16 October – 6 December 2014
To whom it may concern…
Thinking is a good idea. I strive to create works and situations that encourage us (not only us as in the art community but also the public at large) to think again and think ahead. I try to be thoughtful, to be human and to make public these insights and ways of dealing with living in the now.
For me, working through art is a way and a place to interrogate and reveal the idea of Truth. It is not only about hard facts but also the poetry of time, life, death, transformation, desire, rebellion, freedom, and conscious and unconscious choice. The Truth is more erratic than we care to know. Fortunately works of art are expected to say what they have to say and also accommodate multiple interpretations.
I have spent the past decade working with others, primarily in Johannesburg and Cape Town, in an intense collaborative learning exercise of my own making. Aside from learning how to make and represent things I have been privy to diverse conceptual practices that have enabled me to tackle life from a nonjudgmental and paraconsistent stance. I have also come to know the value of what can come from relinquishing myself to the relationship knowing that our combination would conjure up a third voice; this peculiar voice that whispers ‘unnecessary solutions’. I have been surprised, endured growing pains and been empowered by these and other co-operative actions which in turn have helped me to move on from being merely a white South African male; I am not myself and this is a good thing. If you are a chancer, as I am, this is the place you want to be. Knowing I will emerge loving my neighbour in ways I never expected. Stripped bare by all the stumbling I grow a more able, more considerate, more thoughtful if not slightly bent self. All I need is courage and the willingness to forget everything.
My work encourages me to be not merely innovative and build on what exists but to be inventive and to be open to ‘uncalled-for newness’. I can only assume that what I share inspires others to open up. If not, it is at least a series of examples of mindful artistic experimentation, and proof that one needs neither deadlines nor a belief system to make and do things.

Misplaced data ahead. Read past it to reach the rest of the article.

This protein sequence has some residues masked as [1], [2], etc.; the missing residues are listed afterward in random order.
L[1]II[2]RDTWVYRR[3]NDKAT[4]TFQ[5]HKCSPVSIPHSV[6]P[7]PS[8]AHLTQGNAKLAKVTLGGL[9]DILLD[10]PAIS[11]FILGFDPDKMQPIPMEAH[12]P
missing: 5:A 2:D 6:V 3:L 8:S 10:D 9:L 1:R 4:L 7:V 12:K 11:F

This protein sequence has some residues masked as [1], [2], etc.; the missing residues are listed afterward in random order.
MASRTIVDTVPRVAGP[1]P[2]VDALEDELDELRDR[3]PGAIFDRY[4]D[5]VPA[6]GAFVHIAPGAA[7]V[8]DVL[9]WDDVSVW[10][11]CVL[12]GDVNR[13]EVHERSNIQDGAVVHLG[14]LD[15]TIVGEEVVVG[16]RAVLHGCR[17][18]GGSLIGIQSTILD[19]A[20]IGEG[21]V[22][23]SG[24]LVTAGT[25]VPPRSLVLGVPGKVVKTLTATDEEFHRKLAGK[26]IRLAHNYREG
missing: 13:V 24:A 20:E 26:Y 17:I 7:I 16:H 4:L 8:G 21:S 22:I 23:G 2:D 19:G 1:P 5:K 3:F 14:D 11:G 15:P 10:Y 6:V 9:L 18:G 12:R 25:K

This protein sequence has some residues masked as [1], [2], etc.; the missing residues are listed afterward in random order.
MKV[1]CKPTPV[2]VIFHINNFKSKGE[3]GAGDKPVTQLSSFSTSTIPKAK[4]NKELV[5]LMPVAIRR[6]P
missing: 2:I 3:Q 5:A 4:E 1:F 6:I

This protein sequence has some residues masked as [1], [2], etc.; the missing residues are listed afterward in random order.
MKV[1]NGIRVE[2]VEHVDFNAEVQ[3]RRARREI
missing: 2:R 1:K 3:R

Recently I was asked what I bring to a collaboration and I responded that I bring nothing. Let me elaborate: to bring nothing allows for anything to happen, something unpredictable perhaps, versus an outcome anticipated by virtue of the combined skills of the participants. This is imperative as I attempt to find, engage with and expose that which dwells in the blind spots.
My projects revolve around ideas, specifically those which make you and I confront what makes us inconsiderate. I work with materials, platforms and people that are most effective for the specific project, with what speaks the most succinctly for the ideas to be transferred and a conversation to occur. I am not shy to develop a new skill to achieve a project and have been working with moving and still images, wood and metal work, printmaking and live theatre, ‘wordsmithing’ and ‘soundscaping’. I am currently preoccupied with drawing and testing its ability to be a lawless territory. It is not unusual for an installation or performance of mine to employ a multitude of means.
Thus far in my career I have avoided working through art galleries and have primarily exhibited in non-commercial spaces such as museums, project rooms and academic institutions. I will end off with saying that I enjoy being taught a lesson and am willing to go to great lengths to engage with and work with those in the know.
Warren Editions presents a body of work that investigates the cause and effect of an intent. The intent being the technology of movement, prescribed actions abided by diligently. This procedure of making is recorded in a series of works executed in etching, drypoint, monotype and drawing by Christian Nerf in collaboration with Zhané Warren of Warren Editions. Christian Nerf says of this process “whilst in pursuit of a systemic change I embraced the restrictions offered by drawing. I set about ‘challenging its ability to be a lawless territory’ and a couple of years in I had found a handful of ways with drawing that continue to sustain my interest. These ways are not restricted to drawing and wanting to expand their vocabulary I have now translated key works into monotypes and etchings.“
The presence of Nerf’s drawings with his prints shows that print is not dissimilar to drawing. The drawings makes the prints, and printmaking, more tangible and allows for an entry point into the print medium.